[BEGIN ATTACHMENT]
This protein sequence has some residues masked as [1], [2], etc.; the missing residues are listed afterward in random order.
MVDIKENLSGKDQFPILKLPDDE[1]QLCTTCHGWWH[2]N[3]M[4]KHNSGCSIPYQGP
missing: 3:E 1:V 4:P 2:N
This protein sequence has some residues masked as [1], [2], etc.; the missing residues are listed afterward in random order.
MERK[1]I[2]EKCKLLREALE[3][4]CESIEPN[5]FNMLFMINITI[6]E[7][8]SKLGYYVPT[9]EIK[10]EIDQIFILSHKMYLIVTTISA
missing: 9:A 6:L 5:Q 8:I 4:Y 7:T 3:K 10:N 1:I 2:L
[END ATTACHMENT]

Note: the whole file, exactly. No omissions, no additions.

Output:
This protein sequence has some residues masked as [1], [2], etc.; the missing residues are listed afterward in random order.
MVDIKENLSGKDQFPILKLPDDE[1]QLCTTCHGWWH[2]N[3]M[4]KHNSGCSIPYQGP
missing: 3:E 1:V 4:P 2:N
This protein sequence has some residues masked as [1], [2], etc.; the missing residues are listed afterward in random order.
MERK[1]I[2]EKCKLLREALE[3][4]CESIEPN[5]FNMLFMINITI[6]E[7][8]SKLGYYVPT[9]EIK[10]EIDQIFILSHKMYLIVTTISA
missing: 9:A 6:L 5:Q 8:I 4:Y 7:T 3:K 10:N 1:I 2:L